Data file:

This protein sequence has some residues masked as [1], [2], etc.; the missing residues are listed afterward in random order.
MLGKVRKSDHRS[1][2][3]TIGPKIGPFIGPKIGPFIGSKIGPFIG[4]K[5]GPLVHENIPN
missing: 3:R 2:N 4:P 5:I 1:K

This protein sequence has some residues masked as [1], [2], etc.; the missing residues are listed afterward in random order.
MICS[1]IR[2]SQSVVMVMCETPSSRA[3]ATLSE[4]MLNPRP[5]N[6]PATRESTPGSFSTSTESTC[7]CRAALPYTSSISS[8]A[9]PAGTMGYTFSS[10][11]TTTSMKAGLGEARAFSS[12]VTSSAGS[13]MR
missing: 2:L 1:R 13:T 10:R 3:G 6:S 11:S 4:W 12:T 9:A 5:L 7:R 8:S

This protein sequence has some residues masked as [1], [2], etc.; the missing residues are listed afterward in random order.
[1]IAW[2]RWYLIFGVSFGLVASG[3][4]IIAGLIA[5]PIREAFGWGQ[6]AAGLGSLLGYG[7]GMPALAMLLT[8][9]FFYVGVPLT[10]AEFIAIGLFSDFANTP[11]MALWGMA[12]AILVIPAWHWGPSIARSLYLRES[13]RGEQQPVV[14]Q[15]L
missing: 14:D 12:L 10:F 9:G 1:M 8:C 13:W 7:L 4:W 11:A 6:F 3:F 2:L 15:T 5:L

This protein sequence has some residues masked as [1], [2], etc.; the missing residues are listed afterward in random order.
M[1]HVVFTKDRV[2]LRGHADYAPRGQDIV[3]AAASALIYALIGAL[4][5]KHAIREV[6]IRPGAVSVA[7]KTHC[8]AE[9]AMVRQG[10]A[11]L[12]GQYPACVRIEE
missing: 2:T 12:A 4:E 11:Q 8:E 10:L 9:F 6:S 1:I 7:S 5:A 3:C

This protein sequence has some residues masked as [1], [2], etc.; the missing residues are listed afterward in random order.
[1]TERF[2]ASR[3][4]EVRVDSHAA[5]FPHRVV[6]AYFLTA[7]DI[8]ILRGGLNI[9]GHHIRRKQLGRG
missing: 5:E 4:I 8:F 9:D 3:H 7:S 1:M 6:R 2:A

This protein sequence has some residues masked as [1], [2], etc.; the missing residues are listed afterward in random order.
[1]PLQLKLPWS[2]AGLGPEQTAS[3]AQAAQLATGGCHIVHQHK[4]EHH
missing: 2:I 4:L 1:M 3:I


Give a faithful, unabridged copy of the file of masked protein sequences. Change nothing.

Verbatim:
This protein sequence has some residues masked as [1], [2], etc.; the missing residues are listed afterward in random order.
MLGKVRKSDHRS[1][2][3]TIGPKIGPFIGPKIGPFIGSKIGPFIG[4]K[5]GPLVHENIPN
missing: 3:R 2:N 4:P 5:I 1:K

This protein sequence has some residues masked as [1], [2], etc.; the missing residues are listed afterward in random order.
MICS[1]IR[2]SQSVVMVMCETPSSRA[3]ATLSE[4]MLNPRP[5]N[6]PATRESTPGSFSTSTESTC[7]CRAALPYTSSISS[8]A[9]PAGTMGYTFSS[10][11]TTTSMKAGLGEARAFSS[12]VTSSAGS[13]MR
missing: 2:L 1:R 13:T 10:R 3:G 6:S 11:S 4:W 12:T 9:A 5:L 7:R 8:S

This protein sequence has some residues masked as [1], [2], etc.; the missing residues are listed afterward in random order.
[1]IAW[2]RWYLIFGVSFGLVASG[3][4]IIAGLIA[5]PIREAFGWGQ[6]AAGLGSLLGYG[7]GMPALAMLLT[8][9]FFYVGVPLT[10]AEFIAIGLFSDFANTP[11]MALWGMA[12]AILVIPAWHWGPSIARSLYLRES[13]RGEQQPVV[14]Q[15]L
missing: 14:D 12:L 10:F 9:G 1:M 8:C 13:W 7:L 4:W 11:A 6:F 3:F 2:L 15:T 5:L

This protein sequence has some residues masked as [1], [2], etc.; the missing residues are listed afterward in random order.
M[1]HVVFTKDRV[2]LRGHADYAPRGQDIV[3]AAASALIYALIGAL[4][5]KHAIREV[6]IRPGAVSVA[7]KTHC[8]AE[9]AMVRQG[10]A[11]L[12]GQYPACVRIEE
missing: 2:T 12:A 4:E 11:Q 8:E 10:L 9:F 6:S 1:I 7:S 5:A 3:C

This protein sequence has some residues masked as [1], [2], etc.; the missing residues are listed afterward in random order.
[1]TERF[2]ASR[3][4]EVRVDSHAA[5]FPHRVV[6]AYFLTA[7]DI[8]ILRGGLNI[9]GHHIRRKQLGRG
missing: 5:E 4:I 8:F 9:D 3:H 7:S 1:M 6:R 2:A

This protein sequence has some residues masked as [1], [2], etc.; the missing residues are listed afterward in random order.
[1]PLQLKLPWS[2]AGLGPEQTAS[3]AQAAQLATGGCHIVHQHK[4]EHH
missing: 2:I 4:L 1:M 3:I